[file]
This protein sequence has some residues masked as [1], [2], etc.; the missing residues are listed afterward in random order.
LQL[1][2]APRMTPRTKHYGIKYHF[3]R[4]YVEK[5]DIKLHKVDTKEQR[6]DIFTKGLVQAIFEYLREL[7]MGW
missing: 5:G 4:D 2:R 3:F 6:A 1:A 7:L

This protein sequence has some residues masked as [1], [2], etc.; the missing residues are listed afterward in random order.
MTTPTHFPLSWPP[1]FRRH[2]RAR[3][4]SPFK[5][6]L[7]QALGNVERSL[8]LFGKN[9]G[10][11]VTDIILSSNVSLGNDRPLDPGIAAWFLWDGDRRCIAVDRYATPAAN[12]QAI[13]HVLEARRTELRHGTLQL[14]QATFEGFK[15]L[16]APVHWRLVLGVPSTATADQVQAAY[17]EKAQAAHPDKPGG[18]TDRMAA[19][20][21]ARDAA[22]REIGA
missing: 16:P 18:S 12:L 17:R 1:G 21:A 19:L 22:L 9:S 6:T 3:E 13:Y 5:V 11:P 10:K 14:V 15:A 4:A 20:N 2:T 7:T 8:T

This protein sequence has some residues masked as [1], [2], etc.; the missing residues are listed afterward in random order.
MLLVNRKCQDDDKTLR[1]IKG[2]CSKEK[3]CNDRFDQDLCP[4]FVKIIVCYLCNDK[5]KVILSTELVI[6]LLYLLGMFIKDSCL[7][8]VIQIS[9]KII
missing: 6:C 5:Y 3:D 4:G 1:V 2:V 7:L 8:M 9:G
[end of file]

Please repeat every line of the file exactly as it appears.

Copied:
This protein sequence has some residues masked as [1], [2], etc.; the missing residues are listed afterward in random order.
LQL[1][2]APRMTPRTKHYGIKYHF[3]R[4]YVEK[5]DIKLHKVDTKEQR[6]DIFTKGLVQAIFEYLREL[7]MGW
missing: 5:G 4:D 2:R 3:F 6:A 1:A 7:L

This protein sequence has some residues masked as [1], [2], etc.; the missing residues are listed afterward in random order.
MTTPTHFPLSWPP[1]FRRH[2]RAR[3][4]SPFK[5][6]L[7]QALGNVERSL[8]LFGKN[9]G[10][11]VTDIILSSNVSLGNDRPLDPGIAAWFLWDGDRRCIAVDRYATPAAN[12]QAI[13]HVLEARRTELRHGTLQL[14]QATFEGFK[15]L[16]APVHWRLVLGVPSTATADQVQAAY[17]EKAQAAHPDKPGG[18]TDRMAA[19][20][21]ARDAA[22]REIGA
missing: 16:P 18:S 12:L 17:R 1:G 21:A 19:L 22:L 9:S 6:T 3:E 13:Y 5:V 11:P 10:K 14:V 15:A 4:A 20:N 2:T 7:T 8:T

This protein sequence has some residues masked as [1], [2], etc.; the missing residues are listed afterward in random order.
MLLVNRKCQDDDKTLR[1]IKG[2]CSKEK[3]CNDRFDQDLCP[4]FVKIIVCYLCNDK[5]KVILSTELVI[6]LLYLLGMFIKDSCL[7][8]VIQIS[9]KII
missing: 6:C 5:Y 3:D 4:G 1:V 2:V 7:L 8:M 9:G